Hero Shiosaki, having served in the all Japanese-American 442nd Regimental Combat Team, saw some of the worst action on the European front, where my grandfather, due to getting out of Germany when he did and due to his MOS within the army, did not have to fight. Mr. Shiosaki’s service and the sacrifices he and his brothers in arms made did not get the timely recognition due them, though they were nonetheless “most decorated and decimated.” He most recently was awarded an Idaho Hometown Hero medal back in August for his continued dedication to his fellow veterans and to educating our young people, as mentioned in the Blackfoot Morning News.

I did not want to give him a medal. I just wanted to show that writers and artists in the comic book industry have not forgotten the valor and dedication of the 442nd. And since Blackfoot was about halfway home from work and road conditions were a little better, I made sure his family got a copy of Journey of Heroes today- better a day late than never! For those who haven’t read Journey of Heroes, don’t wait until next Pearl Harbor Day to get a copy. You can order it here.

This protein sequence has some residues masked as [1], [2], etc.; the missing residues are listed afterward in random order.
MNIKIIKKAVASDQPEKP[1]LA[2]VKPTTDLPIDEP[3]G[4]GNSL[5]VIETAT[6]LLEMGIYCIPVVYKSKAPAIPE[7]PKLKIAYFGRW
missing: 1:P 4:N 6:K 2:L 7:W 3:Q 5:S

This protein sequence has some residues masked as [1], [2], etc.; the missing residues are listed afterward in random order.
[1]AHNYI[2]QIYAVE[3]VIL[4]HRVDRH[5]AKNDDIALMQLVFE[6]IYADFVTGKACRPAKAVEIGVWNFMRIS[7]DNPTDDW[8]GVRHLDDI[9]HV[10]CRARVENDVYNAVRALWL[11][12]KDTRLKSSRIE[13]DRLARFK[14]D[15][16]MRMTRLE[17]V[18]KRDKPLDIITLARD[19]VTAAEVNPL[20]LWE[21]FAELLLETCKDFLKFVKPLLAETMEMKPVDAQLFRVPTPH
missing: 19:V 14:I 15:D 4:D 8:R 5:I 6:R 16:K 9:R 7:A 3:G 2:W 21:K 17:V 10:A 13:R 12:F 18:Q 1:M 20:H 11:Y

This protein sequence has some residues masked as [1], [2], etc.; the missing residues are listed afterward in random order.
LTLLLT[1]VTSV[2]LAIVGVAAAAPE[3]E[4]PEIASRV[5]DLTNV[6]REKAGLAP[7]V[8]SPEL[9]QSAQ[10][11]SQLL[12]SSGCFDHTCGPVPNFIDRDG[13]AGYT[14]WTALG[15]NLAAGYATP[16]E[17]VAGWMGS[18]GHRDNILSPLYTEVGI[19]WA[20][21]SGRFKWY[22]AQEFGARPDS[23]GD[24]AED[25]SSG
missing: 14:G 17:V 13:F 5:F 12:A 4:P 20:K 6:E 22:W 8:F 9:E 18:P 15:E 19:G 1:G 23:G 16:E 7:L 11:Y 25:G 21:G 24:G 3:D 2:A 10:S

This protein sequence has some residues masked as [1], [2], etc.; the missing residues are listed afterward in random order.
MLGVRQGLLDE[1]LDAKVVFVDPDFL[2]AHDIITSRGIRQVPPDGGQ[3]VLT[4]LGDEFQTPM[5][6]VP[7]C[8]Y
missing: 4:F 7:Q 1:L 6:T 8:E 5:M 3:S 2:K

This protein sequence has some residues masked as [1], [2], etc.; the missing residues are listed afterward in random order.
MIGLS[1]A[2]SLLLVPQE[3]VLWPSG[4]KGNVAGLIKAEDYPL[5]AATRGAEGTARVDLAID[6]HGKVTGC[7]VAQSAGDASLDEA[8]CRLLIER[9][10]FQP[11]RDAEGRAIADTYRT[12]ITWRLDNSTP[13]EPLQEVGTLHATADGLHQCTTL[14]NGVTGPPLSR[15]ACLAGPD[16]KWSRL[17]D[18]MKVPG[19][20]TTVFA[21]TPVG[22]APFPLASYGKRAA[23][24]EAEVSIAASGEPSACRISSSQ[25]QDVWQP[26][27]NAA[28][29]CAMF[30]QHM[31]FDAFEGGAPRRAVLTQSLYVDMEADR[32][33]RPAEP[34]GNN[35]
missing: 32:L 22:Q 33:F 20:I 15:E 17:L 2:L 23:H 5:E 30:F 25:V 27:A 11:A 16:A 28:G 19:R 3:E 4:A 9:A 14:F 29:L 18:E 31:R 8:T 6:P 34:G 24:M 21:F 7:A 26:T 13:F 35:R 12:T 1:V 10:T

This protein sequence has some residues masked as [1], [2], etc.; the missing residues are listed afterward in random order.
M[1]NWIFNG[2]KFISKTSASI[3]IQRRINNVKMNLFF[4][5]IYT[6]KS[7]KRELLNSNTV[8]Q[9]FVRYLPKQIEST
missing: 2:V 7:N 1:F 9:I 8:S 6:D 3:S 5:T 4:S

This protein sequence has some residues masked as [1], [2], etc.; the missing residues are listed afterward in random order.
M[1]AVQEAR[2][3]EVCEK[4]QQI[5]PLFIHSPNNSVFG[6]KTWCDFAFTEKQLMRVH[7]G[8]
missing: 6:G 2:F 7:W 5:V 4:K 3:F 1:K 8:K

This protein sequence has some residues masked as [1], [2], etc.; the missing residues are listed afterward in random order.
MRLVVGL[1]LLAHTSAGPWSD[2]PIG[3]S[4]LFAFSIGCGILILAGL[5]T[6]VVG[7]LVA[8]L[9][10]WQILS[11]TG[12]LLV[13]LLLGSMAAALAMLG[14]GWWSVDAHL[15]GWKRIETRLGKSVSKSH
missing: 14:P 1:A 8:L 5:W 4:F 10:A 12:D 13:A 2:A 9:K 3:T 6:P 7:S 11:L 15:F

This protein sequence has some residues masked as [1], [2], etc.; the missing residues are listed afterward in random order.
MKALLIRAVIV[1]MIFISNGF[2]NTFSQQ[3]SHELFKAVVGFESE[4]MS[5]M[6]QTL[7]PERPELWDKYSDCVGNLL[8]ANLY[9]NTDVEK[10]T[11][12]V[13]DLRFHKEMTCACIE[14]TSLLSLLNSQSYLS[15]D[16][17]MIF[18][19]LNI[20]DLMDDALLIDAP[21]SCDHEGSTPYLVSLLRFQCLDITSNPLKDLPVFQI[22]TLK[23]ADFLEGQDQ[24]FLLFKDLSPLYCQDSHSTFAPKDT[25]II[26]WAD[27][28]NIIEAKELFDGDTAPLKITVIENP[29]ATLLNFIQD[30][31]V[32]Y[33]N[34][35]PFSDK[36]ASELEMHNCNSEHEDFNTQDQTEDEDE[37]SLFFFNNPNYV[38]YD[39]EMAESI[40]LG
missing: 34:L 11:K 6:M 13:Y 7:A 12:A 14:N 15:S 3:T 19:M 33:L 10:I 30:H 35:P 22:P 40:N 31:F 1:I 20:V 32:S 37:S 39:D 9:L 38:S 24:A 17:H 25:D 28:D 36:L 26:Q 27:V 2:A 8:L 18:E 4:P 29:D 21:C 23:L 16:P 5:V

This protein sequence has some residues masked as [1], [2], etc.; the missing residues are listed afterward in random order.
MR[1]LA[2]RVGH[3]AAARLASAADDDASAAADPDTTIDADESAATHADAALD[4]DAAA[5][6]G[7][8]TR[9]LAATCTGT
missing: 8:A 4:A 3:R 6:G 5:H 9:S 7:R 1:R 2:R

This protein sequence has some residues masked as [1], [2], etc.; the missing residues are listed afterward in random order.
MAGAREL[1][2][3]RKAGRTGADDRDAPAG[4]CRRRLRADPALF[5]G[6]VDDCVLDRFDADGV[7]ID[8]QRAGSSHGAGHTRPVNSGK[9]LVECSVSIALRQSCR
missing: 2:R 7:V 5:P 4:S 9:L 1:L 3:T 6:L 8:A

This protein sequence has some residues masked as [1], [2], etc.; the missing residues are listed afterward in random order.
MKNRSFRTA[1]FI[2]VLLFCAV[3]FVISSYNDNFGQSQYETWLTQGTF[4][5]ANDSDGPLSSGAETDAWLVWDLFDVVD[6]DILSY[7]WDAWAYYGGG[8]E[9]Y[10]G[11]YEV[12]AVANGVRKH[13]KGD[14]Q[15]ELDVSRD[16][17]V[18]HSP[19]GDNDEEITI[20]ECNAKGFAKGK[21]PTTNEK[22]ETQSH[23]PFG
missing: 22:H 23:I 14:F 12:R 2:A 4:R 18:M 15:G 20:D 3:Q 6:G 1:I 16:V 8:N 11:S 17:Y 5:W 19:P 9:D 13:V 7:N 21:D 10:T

Much has been written about Sgt. Bowe Bergdahl, who was captured in Afghanistan and has been held captive by the Haqqani network ever since. I would say that not enough attention is given his cause. I believe the plight of others also warrants attention. Some people refer to Sgt. Bergdahl as the only American prisoner of war still living. That he was captured at all and is still a prisoner of war is more than bad enough to me.

But is he the only living American POW?

Let’s not forget that the Korean War technically never ended. Armistice was declared in 1953, but that did not stop hostilities or violence. I had once written about David Mills, who was captured during the Korean War when he was only seventeen. He was rescued in 1953, but sixty years later, North Korea hasn’t stopped detaining foreigners- and often in very harsh conditions.